Emerging markets clean up their act
Emerging market companies still lag behind in corporate governance but, says Karina Litvack, their success in developing businesses outside their home countries and their need to tap global capital markets is forcing them to devote more attention to the rules
AS EMERGING MARKETS attract ever-greater investor interest, the corporate governance practices of companies in the sector are likely to face sharper scrutiny from investors. This reflects three trends. First, emerging market companies are increasingly turning directly to western capital markets to seek secondary or even primary listings; second, western companies are buying up strategic stakes in these companies; and, third, companies based in emerging markets are themselves expanding, by organic growth or acquisition, into western markets.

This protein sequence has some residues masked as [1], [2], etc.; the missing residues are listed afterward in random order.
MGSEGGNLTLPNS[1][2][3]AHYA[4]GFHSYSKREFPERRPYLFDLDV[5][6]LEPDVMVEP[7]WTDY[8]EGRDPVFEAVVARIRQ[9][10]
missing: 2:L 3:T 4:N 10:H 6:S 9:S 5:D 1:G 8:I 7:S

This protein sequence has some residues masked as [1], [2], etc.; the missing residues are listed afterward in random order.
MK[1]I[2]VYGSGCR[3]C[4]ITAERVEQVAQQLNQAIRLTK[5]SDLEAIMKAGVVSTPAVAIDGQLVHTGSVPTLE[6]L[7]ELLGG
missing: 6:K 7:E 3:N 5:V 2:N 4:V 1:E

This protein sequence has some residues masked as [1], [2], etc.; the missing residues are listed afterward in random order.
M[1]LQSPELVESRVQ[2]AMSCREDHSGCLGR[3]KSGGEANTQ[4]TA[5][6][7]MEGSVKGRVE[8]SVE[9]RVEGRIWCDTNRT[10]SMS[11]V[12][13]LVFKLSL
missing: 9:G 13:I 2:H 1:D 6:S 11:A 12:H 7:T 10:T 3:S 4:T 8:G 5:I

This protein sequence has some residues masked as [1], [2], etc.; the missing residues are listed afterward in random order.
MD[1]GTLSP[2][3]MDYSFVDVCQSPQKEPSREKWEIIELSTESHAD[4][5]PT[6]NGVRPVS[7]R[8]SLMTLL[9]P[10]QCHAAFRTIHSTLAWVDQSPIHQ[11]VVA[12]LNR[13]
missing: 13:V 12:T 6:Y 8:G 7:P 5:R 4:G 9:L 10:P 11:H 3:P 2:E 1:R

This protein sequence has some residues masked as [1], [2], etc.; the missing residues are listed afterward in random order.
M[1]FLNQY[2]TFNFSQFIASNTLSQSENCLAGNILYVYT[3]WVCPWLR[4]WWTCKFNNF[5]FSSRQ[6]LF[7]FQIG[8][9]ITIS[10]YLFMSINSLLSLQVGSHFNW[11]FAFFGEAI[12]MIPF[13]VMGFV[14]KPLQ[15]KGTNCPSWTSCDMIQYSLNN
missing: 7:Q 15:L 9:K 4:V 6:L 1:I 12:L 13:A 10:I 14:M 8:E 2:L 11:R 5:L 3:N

As a result, emerging market companies not only face heightened shareholder demands but are also coming into the ambit of western securities and anti-corruption law. What has this meant so far for standards of corporate governance? The best that can be said is that emerging market governance is still a party where not all shareholders get to join in the fun – but matters are set to change.
A unique feature of emerging capital markets is that national governments play a pervasive role in business: the largest listed companies tend to be former state enterprises, and the state usually still retains a large stake. Business relationships are permeated by ties with the government, and commercial success often rests on the strength of these connections.